Jones charged from the beginning that his religion was a major factor in his firing. “It wasn’t that I was going around preaching or trying to make converts,” he says. “I just used to mention religious subjects once in a while.” Because the Witnesses’ beliefs can appear strange–the ban on blood transfusions, for example–Jones says he was sometimes ridiculed by superiors and fellow workers. He still believes this intolerance, along with his refusal to take the easy way out, was the reason no one would give him a break.

The height of Jones’s letter-writing campaign was in 1973. He hit almost everyone with influence, including Jesse Jackson, Mayor Richard J. Daley, Representative Ralph Metcalfe, President Richard Nixon, countless Chicago aldermen, Cook County board members, judges, and lawyers. A few wrote back, expressing vague concern. Most did not. “What better stand could I take to be a good worker…than to follow all the postal laws and regulations, the code of ethics and the rules that came though the general orders?” he declared in one widely distributed missive on which he included pictures of himself, then-postmaster Henry McGee, and National Alliance president Lewis.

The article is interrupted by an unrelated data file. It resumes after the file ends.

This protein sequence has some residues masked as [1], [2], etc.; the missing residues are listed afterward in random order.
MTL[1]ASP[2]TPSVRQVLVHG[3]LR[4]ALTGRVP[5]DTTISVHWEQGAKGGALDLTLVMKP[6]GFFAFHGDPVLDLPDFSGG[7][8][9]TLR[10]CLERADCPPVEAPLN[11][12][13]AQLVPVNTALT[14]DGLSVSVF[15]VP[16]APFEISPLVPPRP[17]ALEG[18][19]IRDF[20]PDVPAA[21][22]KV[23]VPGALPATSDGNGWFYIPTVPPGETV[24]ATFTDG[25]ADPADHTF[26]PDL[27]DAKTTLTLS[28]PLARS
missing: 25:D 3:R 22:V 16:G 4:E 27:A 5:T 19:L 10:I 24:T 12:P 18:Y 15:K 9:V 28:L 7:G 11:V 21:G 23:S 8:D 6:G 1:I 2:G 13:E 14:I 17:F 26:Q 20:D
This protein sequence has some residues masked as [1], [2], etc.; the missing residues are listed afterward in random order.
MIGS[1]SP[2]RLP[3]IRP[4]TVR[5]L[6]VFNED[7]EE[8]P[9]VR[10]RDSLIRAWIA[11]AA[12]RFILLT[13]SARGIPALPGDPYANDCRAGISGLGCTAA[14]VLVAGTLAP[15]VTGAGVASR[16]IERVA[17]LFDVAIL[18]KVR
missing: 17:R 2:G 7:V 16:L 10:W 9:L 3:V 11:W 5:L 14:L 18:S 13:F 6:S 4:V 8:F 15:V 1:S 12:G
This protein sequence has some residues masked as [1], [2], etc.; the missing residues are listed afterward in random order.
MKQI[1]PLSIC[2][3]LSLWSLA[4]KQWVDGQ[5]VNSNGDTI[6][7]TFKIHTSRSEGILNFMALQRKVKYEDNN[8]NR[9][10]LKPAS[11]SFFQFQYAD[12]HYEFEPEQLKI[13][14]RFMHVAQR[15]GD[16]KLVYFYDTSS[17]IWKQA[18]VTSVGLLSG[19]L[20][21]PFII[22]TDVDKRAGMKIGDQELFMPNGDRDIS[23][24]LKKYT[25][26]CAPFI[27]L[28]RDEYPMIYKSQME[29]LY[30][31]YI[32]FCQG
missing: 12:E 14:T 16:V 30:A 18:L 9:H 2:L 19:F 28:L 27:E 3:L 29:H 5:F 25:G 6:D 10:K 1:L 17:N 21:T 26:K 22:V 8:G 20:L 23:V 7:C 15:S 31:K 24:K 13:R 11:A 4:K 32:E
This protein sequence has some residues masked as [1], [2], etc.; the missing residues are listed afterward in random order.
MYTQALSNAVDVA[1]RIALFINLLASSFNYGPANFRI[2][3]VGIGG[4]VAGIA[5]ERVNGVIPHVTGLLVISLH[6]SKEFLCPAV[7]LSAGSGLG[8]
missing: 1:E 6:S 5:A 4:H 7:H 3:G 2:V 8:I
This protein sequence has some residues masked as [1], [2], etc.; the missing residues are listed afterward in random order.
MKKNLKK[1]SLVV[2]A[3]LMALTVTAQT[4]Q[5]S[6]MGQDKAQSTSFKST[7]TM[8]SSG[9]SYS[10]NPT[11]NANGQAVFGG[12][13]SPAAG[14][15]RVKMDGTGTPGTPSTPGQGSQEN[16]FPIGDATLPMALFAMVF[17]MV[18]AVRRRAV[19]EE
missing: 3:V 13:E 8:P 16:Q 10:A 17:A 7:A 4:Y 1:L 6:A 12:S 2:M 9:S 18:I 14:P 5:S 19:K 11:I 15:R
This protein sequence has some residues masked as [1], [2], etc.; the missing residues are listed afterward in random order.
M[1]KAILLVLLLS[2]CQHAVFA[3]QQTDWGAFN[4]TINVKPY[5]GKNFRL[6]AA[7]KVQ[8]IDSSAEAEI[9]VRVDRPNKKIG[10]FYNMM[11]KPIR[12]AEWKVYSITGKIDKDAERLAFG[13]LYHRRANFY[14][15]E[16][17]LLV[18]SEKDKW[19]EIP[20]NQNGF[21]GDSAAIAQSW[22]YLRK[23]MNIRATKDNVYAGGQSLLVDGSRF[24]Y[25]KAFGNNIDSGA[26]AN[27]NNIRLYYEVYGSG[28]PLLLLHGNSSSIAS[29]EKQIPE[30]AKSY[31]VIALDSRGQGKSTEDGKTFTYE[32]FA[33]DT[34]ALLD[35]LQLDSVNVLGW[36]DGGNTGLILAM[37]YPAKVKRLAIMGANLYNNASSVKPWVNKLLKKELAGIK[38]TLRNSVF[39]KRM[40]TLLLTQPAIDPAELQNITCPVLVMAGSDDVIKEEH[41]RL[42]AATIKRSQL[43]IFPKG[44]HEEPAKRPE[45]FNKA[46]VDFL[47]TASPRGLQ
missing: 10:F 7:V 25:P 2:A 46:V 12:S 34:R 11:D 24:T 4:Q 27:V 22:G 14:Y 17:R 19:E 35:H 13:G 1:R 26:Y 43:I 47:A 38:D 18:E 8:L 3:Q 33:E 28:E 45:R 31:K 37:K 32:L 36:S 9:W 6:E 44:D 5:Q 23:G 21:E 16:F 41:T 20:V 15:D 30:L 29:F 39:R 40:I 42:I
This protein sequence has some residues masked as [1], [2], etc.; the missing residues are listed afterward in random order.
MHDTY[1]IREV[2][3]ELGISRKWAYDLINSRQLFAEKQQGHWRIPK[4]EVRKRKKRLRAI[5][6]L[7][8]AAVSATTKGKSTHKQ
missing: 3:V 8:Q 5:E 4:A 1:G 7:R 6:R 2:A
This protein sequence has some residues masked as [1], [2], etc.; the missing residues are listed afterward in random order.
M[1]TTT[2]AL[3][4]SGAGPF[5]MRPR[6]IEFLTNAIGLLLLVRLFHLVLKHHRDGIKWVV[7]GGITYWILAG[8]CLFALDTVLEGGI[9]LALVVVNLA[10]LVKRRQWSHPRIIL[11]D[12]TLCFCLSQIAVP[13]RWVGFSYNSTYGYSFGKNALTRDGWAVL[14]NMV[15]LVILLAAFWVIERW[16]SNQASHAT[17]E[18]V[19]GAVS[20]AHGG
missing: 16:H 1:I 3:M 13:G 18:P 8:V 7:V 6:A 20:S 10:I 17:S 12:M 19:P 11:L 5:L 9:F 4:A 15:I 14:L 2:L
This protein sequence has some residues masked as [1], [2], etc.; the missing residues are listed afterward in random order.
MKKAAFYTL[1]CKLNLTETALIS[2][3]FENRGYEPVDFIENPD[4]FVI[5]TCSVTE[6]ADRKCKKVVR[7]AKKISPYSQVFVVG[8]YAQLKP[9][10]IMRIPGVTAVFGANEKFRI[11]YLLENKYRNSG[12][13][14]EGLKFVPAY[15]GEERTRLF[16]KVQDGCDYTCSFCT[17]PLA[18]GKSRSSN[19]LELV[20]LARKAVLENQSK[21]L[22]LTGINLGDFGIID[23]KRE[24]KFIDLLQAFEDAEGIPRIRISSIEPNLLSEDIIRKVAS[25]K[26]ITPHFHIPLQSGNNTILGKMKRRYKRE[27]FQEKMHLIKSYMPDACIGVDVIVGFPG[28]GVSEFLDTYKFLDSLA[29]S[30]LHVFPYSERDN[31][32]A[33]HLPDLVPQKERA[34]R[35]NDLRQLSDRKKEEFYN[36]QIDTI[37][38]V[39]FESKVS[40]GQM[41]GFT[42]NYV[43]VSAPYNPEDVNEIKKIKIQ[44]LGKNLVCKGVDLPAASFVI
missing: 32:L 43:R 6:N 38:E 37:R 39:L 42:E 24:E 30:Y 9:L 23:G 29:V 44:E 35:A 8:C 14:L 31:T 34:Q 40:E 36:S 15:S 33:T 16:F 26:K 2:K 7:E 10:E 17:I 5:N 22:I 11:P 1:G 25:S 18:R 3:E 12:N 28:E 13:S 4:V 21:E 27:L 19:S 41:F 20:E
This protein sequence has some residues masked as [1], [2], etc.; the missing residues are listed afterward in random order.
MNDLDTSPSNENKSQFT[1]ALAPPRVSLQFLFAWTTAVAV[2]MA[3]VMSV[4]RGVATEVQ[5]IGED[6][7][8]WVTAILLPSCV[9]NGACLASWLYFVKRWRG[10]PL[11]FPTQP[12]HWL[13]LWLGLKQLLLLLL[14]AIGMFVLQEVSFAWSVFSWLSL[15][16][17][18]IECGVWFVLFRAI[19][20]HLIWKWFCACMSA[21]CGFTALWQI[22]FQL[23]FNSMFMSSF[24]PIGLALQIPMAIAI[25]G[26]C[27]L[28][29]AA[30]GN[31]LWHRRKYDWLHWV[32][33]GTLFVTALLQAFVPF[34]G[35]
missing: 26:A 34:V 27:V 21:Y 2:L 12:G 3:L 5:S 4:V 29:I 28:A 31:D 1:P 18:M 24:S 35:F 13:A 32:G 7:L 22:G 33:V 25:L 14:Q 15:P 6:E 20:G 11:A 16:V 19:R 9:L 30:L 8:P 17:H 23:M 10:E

Nineteen years later he has slowed down a bit, but his troubles only seem to mount. His break with the Witnesses occurred in 1980, after he began urging leaders at his south-side Kingdom Hall to expand their evangelistic campaign. “I told them that Jesus wanted us to go into the whole world, not just into individual homes. I wanted to know why we didn’t personally go to leaders in politics and finance and religion and spread the word of the Lord there. They need to hear it more than anybody.” His insistence led to his being “defellowshiped”–a kind of excommunication. Persistent as ever, he returned to services for a time, until, he says, church elders called the police and ordered him off the premises. He still regards himself as a Witness and attends services in other Kingdom Halls from time to time. “Funny thing, isn’t it?” he laughs. “I get kicked out for being a prophet in my own religion.”